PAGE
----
The chronic pain associated with OA, in particular the severe pain experienced by nearly a quarter of OA sufferers, is one of the most common reasons for chronic opioid prescriptions. Additionally, OA is the highest cause of work loss in the United States.
In individuals with OA, protective cartilage on the ends of the bones gradually deteriorate, and the bones around the joints harden and form edges. These changes cause pain, swelling and difficulties moving the joint. OA can affect any joint, but it occurs most often in knees, hips, lower back and neck, small joints of the fingers and the bases of the thumb and big toe. OA also results in bony changes of the joints, such as bone spurs, deterioration of tendons and ligaments, and various degrees of joint inflammation. OA can cause pain severe enough that patients experience difficulty with simple daily movements such as walking, climbing stairs or even rising from a chair.
There is no cure for OA. As a result, current treatments are intended to address symptoms (in particular relief of pain and improvement in functional status) and with exercise that maintains muscle mass and supports the knee. Despite these currently-available therapies, many patients still suffer with chronic moderate-to-severe OA pain. When the patient can no longer tolerate the pain and disability, a surgical procedure can be performed which replaces the natural joint with an artificial joint.
Knee OA is the most common form of OA. It is estimated that approximately 18 million people in the United States are diagnosed with knee OA, and that number is expected to grow to in excess of 30 million by 2030.
In the case of the knee joint, as OA progresses the structure of the knee changes as cartilage erodes exposing bone and nerve fibers. The joint becomes inflamed and the lack of cartilage leads to stiffness and deterioration of movement and flexibility. Patients experience inflammatory pain and discomfort moving the joint. The pain is often severe, which can be debilitating and prevent people from carrying out daily activities.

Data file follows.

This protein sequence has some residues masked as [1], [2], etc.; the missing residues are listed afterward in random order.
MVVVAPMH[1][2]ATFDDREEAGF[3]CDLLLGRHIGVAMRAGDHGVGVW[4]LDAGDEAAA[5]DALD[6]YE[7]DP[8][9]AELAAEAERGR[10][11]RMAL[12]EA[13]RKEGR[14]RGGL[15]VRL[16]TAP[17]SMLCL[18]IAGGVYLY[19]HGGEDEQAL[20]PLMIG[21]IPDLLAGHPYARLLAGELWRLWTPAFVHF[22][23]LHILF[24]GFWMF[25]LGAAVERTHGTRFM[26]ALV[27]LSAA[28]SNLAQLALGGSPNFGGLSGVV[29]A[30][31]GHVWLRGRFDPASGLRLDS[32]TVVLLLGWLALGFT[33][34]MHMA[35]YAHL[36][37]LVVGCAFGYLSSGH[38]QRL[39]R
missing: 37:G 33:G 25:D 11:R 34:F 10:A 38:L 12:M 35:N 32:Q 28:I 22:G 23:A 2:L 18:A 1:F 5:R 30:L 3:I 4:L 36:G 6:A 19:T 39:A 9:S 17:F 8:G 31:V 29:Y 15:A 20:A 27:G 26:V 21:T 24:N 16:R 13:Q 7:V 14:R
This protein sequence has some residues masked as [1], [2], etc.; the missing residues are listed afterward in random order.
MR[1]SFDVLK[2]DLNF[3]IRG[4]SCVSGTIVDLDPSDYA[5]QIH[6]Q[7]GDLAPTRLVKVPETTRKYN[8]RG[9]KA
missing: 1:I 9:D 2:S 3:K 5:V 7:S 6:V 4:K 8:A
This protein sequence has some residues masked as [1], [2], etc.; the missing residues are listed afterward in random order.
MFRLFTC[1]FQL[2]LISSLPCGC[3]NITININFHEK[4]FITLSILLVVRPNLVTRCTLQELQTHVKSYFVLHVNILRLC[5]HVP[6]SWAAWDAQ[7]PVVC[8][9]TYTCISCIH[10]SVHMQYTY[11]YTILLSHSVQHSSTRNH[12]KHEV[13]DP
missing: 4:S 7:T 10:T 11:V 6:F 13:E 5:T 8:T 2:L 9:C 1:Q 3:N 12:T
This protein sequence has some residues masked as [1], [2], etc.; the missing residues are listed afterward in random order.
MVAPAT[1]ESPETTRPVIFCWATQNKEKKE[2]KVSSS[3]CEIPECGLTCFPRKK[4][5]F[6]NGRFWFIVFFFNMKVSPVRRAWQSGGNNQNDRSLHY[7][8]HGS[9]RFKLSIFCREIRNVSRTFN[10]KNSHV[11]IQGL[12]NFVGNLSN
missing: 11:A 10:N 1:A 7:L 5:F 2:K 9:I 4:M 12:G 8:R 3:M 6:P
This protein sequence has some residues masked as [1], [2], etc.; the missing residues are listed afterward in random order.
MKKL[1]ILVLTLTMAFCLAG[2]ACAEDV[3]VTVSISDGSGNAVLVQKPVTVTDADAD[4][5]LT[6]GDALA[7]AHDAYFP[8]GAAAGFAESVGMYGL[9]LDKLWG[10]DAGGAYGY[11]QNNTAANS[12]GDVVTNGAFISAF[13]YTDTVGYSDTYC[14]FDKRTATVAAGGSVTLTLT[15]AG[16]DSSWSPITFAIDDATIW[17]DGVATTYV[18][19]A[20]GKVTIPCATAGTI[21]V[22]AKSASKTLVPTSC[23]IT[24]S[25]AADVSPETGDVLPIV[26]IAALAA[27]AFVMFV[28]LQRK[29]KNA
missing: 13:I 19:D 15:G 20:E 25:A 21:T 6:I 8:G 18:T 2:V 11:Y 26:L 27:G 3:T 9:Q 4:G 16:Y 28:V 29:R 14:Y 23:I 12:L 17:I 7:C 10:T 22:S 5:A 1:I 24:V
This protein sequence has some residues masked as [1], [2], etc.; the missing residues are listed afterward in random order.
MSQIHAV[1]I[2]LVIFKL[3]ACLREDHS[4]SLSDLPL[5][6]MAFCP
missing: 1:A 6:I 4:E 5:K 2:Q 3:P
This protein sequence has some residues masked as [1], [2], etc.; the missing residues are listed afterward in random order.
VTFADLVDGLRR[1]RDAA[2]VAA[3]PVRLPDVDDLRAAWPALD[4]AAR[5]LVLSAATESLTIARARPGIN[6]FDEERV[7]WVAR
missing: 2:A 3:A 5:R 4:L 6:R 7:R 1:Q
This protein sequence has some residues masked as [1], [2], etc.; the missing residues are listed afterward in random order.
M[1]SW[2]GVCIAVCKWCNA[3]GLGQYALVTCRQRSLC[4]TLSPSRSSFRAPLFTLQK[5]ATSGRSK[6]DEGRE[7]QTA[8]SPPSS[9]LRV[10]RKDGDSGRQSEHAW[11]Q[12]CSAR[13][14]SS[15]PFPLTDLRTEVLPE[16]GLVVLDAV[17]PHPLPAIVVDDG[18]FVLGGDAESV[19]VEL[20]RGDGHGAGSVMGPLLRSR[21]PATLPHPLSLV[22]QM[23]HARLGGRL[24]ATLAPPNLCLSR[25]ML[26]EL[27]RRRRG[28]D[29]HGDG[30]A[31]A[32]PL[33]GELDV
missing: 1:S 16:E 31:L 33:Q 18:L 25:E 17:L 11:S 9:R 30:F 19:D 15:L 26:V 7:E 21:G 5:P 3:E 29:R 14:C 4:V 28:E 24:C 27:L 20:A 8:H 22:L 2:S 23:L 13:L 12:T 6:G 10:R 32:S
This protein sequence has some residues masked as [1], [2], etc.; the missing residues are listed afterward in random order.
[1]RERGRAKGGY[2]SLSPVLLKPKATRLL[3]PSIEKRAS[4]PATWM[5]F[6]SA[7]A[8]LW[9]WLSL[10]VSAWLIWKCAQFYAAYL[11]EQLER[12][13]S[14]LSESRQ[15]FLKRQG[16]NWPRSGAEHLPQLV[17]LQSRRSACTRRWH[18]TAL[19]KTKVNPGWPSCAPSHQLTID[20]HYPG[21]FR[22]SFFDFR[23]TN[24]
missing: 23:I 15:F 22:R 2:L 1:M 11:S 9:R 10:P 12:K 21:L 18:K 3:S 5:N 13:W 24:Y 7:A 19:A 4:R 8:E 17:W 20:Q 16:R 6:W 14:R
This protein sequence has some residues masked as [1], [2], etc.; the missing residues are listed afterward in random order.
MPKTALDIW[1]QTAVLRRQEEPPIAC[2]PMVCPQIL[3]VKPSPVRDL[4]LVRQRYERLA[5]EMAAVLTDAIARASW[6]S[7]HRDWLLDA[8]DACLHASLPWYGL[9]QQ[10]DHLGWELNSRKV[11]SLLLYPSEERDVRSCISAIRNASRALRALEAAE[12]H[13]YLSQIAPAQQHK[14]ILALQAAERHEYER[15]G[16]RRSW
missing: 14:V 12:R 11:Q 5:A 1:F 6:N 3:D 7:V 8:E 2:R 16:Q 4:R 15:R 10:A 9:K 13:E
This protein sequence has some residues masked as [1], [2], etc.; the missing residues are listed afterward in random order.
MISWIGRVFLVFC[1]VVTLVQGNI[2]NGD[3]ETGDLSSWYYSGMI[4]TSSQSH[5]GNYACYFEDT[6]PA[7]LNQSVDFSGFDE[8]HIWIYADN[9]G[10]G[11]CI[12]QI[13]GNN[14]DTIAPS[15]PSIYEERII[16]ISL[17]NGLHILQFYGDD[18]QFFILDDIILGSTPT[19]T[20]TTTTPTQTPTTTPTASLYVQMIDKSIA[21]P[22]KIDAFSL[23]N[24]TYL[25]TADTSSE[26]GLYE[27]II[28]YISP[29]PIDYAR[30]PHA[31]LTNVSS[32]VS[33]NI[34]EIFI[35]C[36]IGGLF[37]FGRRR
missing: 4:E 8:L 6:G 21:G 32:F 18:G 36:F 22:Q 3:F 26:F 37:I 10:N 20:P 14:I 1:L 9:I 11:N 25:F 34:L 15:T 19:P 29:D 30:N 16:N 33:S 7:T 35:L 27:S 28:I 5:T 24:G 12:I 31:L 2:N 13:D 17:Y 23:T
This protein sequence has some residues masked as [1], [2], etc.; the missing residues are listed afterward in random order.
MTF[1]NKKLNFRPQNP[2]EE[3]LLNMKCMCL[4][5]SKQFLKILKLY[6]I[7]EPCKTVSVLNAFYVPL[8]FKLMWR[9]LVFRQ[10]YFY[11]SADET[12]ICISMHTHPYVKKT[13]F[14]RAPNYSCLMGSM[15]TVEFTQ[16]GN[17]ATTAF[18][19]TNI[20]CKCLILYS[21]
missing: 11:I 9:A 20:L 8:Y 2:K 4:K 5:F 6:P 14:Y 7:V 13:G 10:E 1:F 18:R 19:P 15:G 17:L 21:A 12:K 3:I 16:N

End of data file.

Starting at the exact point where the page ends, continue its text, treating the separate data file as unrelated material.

Centrexion Therapeutics’ most advanced product candidate, CNTX-4975, is a synthetic, ultra-pure intra-articularly injected preparation of trans-capsaicin, intended for the treatment of moderate-to-severe pain associated with knee OA. CNTX-4975 has demonstrated significant pain relief and a favorable tolerability profile in a Phase 2b clinical trial in patients with moderate-to-severe pain due to knee OA.
In this trial, treatment with a single intra-articular injection of CNTX-4975 resulted in one of the largest reductions of pain associated with knee OA reported in any placebo controlled clinical trial. In the first quarter of 2018, we began enrolling subjects in the first of two Phase 3 registration trials for CNTX-4975. In the second half of 2018, we began enrolling subjects in OA-303, an open label safety trial with approximately 850 subjects, and in VICTORY-2, the second pivotal Phase 3 registration trial for CNTX-4975 that includes repeat dosing. In January 2018, CNTX-4975 was granted Fast Track Designation by the U.S. Food and Drug Administration for the treatment of pain associated with knee OA.
1 Hootman JM, Helmick CG. Projections of US prevalence of arthritis and associated activity limitations. Arthritis Rheum. 2006;54:226–9.